The basic structure of NN can be illustrated as Y = F(XTw + c) regarding the independent (input) variables X, the weight terms w, and the constant terms c. Y is the dependent variable and X is formed as an n × m matrix for the number of training sample n and the number of input variables m. To apply this structure in finance, Y can be considered as the price of next term, the credit risk level of clients, or the return rate of a portfolio. F is an activation function that is unique and different from regression models. F is usually formulated as sigmoid functions and tanh functions. Other functions can also be used, including ReLU functions, identity functions, binary step functions, ArcTan functions, ArcSinh functions, ISRU functions, ISRLU functions, and SQNL functions. If we combine several perceptrons in each layer and add a hidden layer from Z1 to Z4 in the middle, we term a single layer as a neural network, where the input layers are the Xs, and the output layers are the Ys. In finance, Y can be considered as the stock price. Moreover, multiple Ys are also applicable; for instance, fund managers often care about future prices and fluctuations. Figure 1 illustrates the basic structure.

Fig. 1
figure1

The structure of NN

Based on the basic structure of NN shown in Fig. 1, traditional networks include DNN, backpropagation (BP), MLP, and feedforward neural network (FNN). Using these models can ignore the order of data and the significance of time. As shown in Fig. 2, RNN has a new NN structure that can address the issues of long-term dependence and the order between input variables. As financial data in time series are very common, uncovering hidden correlations is critical in the real world. RNN can be better at solving this problem, as compared to other moving average (MA) methods that have been frequently adopted before. A detailed structure of RNN for a sequence over time is shown in Part B of the Appendix (see Fig. 7 in Appendix).

Fig. 2
figure2

The abstract structure of RNN

Although RNN can resolve the issue of time-series order, the issue of long-term dependencies remains. It is difficult to find the optimal weight for long-term data. LSTM, as a type of RNN, added a gated cell to overcome long-term dependencies by combining different activation functions (e.g., sigmoid or tanh). Given that LSTM is frequently used for forecasting in the finance literature, we extract LSTM from RNN models and name other structures of standard RNN as RNN(O).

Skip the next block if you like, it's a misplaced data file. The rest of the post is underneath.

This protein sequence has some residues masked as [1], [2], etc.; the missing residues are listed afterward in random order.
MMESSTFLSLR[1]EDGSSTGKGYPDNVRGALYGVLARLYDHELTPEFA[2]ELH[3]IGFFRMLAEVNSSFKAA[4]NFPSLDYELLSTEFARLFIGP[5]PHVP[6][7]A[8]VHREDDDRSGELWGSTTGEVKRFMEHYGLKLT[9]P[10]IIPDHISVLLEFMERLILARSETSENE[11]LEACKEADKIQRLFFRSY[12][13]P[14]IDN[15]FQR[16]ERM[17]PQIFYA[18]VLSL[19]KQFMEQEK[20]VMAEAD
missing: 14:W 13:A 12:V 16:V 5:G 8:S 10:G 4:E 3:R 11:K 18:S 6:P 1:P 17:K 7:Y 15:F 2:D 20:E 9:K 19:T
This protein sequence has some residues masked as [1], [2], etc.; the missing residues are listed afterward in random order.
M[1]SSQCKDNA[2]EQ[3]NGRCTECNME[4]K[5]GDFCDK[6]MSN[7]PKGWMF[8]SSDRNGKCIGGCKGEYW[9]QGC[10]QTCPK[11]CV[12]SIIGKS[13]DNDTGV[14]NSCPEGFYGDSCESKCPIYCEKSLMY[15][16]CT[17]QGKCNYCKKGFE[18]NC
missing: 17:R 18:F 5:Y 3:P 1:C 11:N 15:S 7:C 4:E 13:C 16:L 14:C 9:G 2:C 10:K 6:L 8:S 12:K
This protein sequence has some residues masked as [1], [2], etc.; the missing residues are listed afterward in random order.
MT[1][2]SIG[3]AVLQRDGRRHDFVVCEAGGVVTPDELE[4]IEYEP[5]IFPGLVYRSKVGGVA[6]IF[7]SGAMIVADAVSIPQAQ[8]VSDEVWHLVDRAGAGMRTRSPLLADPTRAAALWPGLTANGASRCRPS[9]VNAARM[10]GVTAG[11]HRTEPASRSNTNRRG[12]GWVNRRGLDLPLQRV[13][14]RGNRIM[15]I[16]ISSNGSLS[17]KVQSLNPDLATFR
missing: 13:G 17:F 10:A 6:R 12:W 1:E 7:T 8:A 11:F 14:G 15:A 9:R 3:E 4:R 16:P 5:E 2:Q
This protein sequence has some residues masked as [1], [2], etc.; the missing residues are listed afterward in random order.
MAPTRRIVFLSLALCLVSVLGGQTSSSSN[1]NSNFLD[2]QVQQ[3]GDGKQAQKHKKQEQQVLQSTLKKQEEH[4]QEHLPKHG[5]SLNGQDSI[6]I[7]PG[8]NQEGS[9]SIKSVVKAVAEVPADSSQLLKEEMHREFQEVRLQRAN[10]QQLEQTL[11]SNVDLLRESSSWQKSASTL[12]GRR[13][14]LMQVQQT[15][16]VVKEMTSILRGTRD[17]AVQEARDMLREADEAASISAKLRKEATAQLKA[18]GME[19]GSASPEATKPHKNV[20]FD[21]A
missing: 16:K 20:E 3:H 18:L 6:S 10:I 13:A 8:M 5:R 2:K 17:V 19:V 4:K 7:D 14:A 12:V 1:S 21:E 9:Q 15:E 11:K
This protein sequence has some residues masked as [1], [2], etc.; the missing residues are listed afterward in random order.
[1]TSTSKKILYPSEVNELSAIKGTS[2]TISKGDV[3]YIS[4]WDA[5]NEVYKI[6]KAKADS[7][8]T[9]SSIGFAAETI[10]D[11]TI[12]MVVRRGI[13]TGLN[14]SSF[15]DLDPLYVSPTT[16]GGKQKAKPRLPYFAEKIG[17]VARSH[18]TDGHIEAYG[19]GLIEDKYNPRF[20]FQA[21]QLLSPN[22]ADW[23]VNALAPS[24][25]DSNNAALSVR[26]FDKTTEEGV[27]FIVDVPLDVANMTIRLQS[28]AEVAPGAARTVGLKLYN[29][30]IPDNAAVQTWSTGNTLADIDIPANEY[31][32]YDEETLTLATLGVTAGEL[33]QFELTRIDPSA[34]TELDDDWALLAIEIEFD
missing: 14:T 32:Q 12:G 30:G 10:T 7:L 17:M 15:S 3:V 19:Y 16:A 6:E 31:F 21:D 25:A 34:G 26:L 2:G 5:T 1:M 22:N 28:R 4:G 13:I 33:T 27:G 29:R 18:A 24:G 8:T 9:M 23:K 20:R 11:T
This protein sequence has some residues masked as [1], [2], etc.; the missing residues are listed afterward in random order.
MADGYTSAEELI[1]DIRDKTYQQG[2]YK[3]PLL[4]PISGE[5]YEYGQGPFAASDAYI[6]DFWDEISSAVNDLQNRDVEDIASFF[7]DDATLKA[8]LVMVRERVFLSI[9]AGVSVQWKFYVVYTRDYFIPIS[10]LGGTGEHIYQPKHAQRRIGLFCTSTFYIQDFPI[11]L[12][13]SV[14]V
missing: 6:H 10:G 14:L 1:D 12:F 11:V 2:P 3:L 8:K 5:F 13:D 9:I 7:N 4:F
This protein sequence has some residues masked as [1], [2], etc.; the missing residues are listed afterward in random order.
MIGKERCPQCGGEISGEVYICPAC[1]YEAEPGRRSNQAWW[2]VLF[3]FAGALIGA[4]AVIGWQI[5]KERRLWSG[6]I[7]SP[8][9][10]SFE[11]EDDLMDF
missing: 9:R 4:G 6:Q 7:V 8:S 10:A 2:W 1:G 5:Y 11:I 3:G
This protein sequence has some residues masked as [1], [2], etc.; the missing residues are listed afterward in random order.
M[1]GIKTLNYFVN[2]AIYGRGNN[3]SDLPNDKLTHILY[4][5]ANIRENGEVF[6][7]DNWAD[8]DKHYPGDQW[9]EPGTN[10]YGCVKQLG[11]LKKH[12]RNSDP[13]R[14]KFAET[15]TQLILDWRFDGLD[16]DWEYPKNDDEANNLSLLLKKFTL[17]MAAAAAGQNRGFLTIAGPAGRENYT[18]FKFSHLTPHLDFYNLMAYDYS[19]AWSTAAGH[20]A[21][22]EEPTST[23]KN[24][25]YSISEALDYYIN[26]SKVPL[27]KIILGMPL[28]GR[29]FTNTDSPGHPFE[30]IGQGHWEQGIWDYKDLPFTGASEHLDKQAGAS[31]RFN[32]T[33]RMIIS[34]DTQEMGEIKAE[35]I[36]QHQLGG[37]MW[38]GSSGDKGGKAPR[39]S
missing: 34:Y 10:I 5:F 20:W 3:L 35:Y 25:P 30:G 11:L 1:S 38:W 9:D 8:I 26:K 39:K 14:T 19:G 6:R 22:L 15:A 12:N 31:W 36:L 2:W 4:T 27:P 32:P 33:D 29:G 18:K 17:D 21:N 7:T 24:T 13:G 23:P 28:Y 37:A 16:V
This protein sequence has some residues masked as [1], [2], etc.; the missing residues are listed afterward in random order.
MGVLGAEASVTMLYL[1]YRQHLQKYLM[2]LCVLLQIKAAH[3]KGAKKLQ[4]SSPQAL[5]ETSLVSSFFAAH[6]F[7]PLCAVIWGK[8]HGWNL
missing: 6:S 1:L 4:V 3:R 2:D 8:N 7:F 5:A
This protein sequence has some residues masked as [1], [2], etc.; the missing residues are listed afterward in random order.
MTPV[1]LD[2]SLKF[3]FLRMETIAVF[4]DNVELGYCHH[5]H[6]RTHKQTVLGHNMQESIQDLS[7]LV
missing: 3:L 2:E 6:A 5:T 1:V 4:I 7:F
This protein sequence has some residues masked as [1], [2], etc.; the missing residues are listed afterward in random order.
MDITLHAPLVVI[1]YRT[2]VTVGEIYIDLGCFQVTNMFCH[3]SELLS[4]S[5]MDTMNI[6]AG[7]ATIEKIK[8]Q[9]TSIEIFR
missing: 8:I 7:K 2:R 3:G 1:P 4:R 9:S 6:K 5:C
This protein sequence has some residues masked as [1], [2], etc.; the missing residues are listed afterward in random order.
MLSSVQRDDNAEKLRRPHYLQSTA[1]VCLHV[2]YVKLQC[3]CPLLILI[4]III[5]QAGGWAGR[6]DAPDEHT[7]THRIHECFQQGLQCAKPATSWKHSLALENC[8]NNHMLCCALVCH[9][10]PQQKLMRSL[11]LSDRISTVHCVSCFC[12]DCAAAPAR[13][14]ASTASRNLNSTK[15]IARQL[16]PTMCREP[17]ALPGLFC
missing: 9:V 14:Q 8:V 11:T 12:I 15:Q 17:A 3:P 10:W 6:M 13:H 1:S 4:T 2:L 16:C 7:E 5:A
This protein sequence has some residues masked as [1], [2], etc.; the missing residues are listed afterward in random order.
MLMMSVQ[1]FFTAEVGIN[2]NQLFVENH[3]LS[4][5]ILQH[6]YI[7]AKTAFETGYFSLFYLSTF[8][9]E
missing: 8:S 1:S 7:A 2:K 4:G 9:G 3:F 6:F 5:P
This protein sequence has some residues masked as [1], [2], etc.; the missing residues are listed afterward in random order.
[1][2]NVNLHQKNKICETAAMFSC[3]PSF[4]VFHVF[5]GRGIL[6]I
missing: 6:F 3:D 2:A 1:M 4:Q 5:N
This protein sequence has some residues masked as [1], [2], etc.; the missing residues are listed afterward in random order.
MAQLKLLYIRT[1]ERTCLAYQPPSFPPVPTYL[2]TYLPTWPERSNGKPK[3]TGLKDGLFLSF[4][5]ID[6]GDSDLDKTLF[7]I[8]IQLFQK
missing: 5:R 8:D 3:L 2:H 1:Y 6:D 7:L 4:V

As we focus on the application rather than theoretical DL aspect, this study will not consider other popular DL algorithms, including CNN and RL, as well as Latent variable models such as variational autoencoders and generative adversarial network. Table 6 in Appendix shows a legend note to explain the abbreviations used in this paper. We summarize the relationship between commonly used DL models in Fig. 3.

Fig. 3
figure3

Relationships of reviewed DL models for F&B domains

Research framework and methodology

Our research framework is illustrated in Fig. 4. We combine qualitative and quantitative analyses of the articles in this study. Based on our review, we recognize and identify seven core F&B domains, as shown in Fig. 5. To connect the DL side and the F&B side, we present our review on the application of the DL model in seven F&B domains in Section 4. It is crucial to analyze the feasibility of a DL model toward particular domains. To do so, we provide summarizations in three key aspects, including data preprocessing, data inputs, and evaluation rules, according to our collection of articles. Finally, we determine optimal DL models regarding the identified domains. We further discuss two common issues in using DL models for F&B: overfitting and sustainability.

Fig. 4
figure4

The research framework of this study

Fig. 5
figure5

The identified domains of F&B for DL applications